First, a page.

Making Medical Decisions
CAMS-UA 155 Offered in the fall and spring. Doshi. 4 points.
Should a child be allowed to refuse life-saving treatment? When can a teen’s right to change gender outweigh parental permission? Examines the doctor-patient encounter when the patient is a child. Topics: principles of medical ethics; the concept of informed consent; and the child’s capacities to reason and make medical decisions. Students debate sexual health, psychiatric treatment, research, and end-of-life care.
The Art and Science of Parenting
CAMS-UA 161 Offered in the fall, spring, and summer. Gallagher. 4 points.
After spending our early lives with our parents, what can we say about how they influenced our personalities and development? Examines parenting styles in detail to identify qualities that foster healthy child development and reviews research on the importance of parenting practices within a family context. Considers how to interact effectively with parents, how to mobilize parents, and what efforts have been successful in changing detrimental parenting actions.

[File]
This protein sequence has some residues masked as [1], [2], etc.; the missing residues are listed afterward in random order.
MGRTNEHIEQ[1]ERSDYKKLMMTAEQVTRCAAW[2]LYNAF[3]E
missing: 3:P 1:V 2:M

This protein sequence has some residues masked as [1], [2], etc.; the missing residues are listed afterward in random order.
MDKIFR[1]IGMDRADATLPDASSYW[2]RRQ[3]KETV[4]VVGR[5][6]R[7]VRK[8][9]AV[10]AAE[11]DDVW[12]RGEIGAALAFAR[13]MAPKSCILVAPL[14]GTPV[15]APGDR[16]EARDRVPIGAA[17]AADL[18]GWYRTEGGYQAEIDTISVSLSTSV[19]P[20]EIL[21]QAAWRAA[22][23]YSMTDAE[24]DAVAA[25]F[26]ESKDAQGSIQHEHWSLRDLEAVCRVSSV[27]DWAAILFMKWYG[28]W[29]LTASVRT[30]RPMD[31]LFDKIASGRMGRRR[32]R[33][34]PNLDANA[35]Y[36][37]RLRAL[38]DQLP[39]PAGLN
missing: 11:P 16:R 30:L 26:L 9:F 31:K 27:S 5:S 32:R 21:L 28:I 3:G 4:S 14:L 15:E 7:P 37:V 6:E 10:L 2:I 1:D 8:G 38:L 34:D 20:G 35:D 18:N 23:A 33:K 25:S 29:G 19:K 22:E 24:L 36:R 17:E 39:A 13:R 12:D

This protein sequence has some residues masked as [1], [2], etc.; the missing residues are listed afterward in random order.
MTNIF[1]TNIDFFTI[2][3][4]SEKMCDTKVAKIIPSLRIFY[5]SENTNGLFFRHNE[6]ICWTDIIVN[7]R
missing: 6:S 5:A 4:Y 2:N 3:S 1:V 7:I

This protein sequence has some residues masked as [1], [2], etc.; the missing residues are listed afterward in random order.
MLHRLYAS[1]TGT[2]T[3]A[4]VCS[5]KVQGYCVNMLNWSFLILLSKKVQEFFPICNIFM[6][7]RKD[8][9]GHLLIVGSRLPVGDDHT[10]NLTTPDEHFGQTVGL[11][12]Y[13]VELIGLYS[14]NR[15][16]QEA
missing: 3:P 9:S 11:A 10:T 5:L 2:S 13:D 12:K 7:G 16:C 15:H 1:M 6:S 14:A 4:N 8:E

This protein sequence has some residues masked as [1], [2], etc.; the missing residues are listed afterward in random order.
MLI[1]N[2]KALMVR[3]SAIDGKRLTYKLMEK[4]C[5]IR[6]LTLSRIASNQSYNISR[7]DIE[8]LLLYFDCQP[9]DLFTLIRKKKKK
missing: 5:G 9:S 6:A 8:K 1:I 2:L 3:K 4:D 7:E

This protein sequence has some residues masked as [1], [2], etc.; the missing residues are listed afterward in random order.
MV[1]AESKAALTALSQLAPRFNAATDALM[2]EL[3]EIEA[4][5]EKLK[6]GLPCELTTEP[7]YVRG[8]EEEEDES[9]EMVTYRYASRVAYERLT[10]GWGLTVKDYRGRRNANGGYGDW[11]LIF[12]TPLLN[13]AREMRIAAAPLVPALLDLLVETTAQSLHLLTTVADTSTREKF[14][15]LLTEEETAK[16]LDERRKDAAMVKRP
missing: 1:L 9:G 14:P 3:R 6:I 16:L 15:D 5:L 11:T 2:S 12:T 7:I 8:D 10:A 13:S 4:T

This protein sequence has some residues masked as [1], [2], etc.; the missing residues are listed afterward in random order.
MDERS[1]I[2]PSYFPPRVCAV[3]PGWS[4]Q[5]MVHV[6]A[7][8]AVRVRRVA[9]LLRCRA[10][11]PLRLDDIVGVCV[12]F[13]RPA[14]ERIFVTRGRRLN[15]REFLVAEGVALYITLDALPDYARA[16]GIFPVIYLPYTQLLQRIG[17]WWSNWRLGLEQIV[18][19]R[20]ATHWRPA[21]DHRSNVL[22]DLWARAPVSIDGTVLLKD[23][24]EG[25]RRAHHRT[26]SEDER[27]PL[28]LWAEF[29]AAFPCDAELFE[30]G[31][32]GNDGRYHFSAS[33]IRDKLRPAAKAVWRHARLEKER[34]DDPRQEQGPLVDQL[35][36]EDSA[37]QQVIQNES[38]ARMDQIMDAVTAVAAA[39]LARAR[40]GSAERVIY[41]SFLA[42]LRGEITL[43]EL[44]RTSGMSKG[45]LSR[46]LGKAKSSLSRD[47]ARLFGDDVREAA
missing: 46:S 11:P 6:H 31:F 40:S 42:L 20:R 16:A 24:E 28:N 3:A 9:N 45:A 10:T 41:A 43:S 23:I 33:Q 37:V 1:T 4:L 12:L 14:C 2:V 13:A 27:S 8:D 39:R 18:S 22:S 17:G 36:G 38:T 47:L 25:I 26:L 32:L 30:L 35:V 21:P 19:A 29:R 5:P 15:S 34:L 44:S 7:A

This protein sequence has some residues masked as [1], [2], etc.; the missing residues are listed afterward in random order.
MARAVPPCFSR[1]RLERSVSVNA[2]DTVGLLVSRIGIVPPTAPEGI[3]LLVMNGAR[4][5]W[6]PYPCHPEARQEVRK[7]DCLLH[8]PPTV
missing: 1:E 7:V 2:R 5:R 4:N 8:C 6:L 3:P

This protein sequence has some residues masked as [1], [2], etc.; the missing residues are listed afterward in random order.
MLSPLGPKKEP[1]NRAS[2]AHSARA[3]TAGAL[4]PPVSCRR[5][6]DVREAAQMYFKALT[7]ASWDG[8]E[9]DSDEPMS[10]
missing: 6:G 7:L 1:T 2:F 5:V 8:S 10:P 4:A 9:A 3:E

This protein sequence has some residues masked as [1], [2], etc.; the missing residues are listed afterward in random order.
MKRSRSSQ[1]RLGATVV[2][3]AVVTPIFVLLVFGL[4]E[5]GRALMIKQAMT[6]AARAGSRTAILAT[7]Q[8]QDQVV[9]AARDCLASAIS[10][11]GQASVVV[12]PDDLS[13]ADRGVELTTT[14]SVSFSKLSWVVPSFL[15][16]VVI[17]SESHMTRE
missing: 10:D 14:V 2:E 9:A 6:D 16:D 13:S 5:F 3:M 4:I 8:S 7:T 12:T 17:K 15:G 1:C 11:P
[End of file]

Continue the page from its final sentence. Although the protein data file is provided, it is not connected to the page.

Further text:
Children of Divorce
CAMS-UA 162 Offered in the fall and spring. Charuvastra. 4 points.
How does divorce impact children and their capacity to grow into loving, high-functioning, relationship-forming adults? Provides an overview of current research on divorce in American families. Emphasizes how divorce affects children, their mental health, and the ability to form healthy adult relationships. Examines theories of attachment, intimacy, and communication in the context of successful and failed marital relationships. Considers both trauma and resilience.
While You Were Sleeping
CAMS-UA 170 Offered in the fall and spring. Baroni, Shatkin. 4 points.
A comprehensive introduction to sleep and dreams throughout the life cycle. Topics include normal sleep behavior and physiology, the evolution of sleep, circadian and biological rhythms, dreams, and the diagnosis and treatment of sleep disorders. Emphasizes the importance of sleep for mental and physical well-being, and guides students in an evidence-based approach to establishing a healthy sleep routine.
Drugs and Kids
CAMS-UA 180 Offered in the fall, spring, and summer. Busa, Kamboukos, Waugh. 4 points.